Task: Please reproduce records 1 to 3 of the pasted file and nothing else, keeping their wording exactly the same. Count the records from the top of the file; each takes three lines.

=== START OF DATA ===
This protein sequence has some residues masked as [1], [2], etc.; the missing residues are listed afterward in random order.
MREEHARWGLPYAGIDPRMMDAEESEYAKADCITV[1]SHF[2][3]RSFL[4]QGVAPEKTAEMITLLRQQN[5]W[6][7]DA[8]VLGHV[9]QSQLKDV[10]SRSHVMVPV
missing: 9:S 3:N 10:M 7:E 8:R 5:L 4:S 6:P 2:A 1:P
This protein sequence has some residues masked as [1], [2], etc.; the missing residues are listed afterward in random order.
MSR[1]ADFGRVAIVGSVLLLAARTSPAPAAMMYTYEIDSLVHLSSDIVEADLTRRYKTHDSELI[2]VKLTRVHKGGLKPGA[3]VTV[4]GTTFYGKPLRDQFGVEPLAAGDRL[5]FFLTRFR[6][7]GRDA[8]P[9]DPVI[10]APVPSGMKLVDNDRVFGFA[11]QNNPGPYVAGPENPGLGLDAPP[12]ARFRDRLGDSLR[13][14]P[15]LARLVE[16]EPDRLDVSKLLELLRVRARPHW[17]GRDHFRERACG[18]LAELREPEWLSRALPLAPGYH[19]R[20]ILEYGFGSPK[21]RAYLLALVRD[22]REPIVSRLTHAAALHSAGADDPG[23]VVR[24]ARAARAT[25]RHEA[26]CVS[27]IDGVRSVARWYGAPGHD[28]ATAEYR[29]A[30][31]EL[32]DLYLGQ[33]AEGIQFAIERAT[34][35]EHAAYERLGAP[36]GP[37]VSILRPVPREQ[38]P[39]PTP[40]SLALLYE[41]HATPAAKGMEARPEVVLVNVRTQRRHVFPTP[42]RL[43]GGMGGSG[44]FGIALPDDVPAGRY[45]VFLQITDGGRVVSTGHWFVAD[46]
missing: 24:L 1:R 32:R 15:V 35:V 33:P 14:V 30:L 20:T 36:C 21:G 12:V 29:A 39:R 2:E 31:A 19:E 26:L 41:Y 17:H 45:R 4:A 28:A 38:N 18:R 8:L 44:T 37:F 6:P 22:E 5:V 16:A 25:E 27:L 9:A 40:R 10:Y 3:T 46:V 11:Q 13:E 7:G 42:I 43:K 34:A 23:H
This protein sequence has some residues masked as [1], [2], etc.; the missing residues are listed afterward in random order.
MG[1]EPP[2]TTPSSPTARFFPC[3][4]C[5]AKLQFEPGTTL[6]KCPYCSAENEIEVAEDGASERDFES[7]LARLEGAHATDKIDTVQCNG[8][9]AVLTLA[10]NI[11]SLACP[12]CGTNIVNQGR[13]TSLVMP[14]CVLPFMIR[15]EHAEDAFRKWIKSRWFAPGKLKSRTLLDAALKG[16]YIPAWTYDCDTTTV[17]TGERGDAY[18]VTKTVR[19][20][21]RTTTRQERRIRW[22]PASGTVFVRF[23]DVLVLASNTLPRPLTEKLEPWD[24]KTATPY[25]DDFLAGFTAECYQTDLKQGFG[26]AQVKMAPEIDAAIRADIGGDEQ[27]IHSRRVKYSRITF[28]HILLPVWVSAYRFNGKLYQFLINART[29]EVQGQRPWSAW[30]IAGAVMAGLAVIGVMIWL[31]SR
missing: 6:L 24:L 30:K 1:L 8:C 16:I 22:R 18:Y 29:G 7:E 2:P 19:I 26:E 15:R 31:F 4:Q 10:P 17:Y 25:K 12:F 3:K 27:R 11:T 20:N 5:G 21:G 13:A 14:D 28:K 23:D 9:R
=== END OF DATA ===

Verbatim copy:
This protein sequence has some residues masked as [1], [2], etc.; the missing residues are listed afterward in random order.
MREEHARWGLPYAGIDPRMMDAEESEYAKADCITV[1]SHF[2][3]RSFL[4]QGVAPEKTAEMITLLRQQN[5]W[6][7]DA[8]VLGHV[9]QSQLKDV[10]SRSHVMVPV
missing: 9:S 3:N 10:M 7:E 8:R 5:L 4:S 6:P 2:A 1:P
This protein sequence has some residues masked as [1], [2], etc.; the missing residues are listed afterward in random order.
MSR[1]ADFGRVAIVGSVLLLAARTSPAPAAMMYTYEIDSLVHLSSDIVEADLTRRYKTHDSELI[2]VKLTRVHKGGLKPGA[3]VTV[4]GTTFYGKPLRDQFGVEPLAAGDRL[5]FFLTRFR[6][7]GRDA[8]P[9]DPVI[10]APVPSGMKLVDNDRVFGFA[11]QNNPGPYVAGPENPGLGLDAPP[12]ARFRDRLGDSLR[13][14]P[15]LARLVE[16]EPDRLDVSKLLELLRVRARPHW[17]GRDHFRERACG[18]LAELREPEWLSRALPLAPGYH[19]R[20]ILEYGFGSPK[21]RAYLLALVRD[22]REPIVSRLTHAAALHSAGADDPG[23]VVR[24]ARAARAT[25]RHEA[26]CVS[27]IDGVRSVARWYGAPGHD[28]ATAEYR[29]A[30][31]EL[32]DLYLGQ[33]AEGIQFAIERAT[34][35]EHAAYERLGAP[36]GP[37]VSILRPVPREQ[38]P[39]PTP[40]SLALLYE[41]HATPAAKGMEARPEVVLVNVRTQRRHVFPTP[42]RL[43]GGMGGSG[44]FGIALPDDVPAGRY[45]VFLQITDGGRVVSTGHWFVAD[46]
missing: 24:L 1:R 32:R 15:V 35:V 33:P 14:V 30:L 20:T 36:C 21:G 12:V 29:A 39:R 2:E 31:A 19:E 26:L 41:Y 17:H 45:R 4:A 28:A 38:N 18:R 8:L 44:T 37:F 6:P 22:E 5:V 16:A 25:E 27:L 9:A 40:R 10:Y 3:T 46:V 11:Q 13:E 7:G 42:I 43:K 34:A 23:H
This protein sequence has some residues masked as [1], [2], etc.; the missing residues are listed afterward in random order.
MG[1]EPP[2]TTPSSPTARFFPC[3][4]C[5]AKLQFEPGTTL[6]KCPYCSAENEIEVAEDGASERDFES[7]LARLEGAHATDKIDTVQCNG[8][9]AVLTLA[10]NI[11]SLACP[12]CGTNIVNQGR[13]TSLVMP[14]CVLPFMIR[15]EHAEDAFRKWIKSRWFAPGKLKSRTLLDAALKG[16]YIPAWTYDCDTTTV[17]TGERGDAY[18]VTKTVR[19][20][21]RTTTRQERRIRW[22]PASGTVFVRF[23]DVLVLASNTLPRPLTEKLEPWD[24]KTATPY[25]DDFLAGFTAECYQTDLKQGFG[26]AQVKMAPEIDAAIRADIGGDEQ[27]IHSRRVKYSRITF[28]HILLPVWVSAYRFNGKLYQFLINART[29]EVQGQRPWSAW[30]IAGAVMAGLAVIGVMIWL[31]SR
missing: 6:L 24:L 30:K 1:L 8:C 16:I 22:R 18:Y 29:G 7:E 2:P 19:I 26:E 15:R 31:F 4:Q 10:P 17:Y 25:K 12:F 3:K 27:R 11:T 20:N 5:G 21:G 13:A 14:D 28:K 23:D 9:R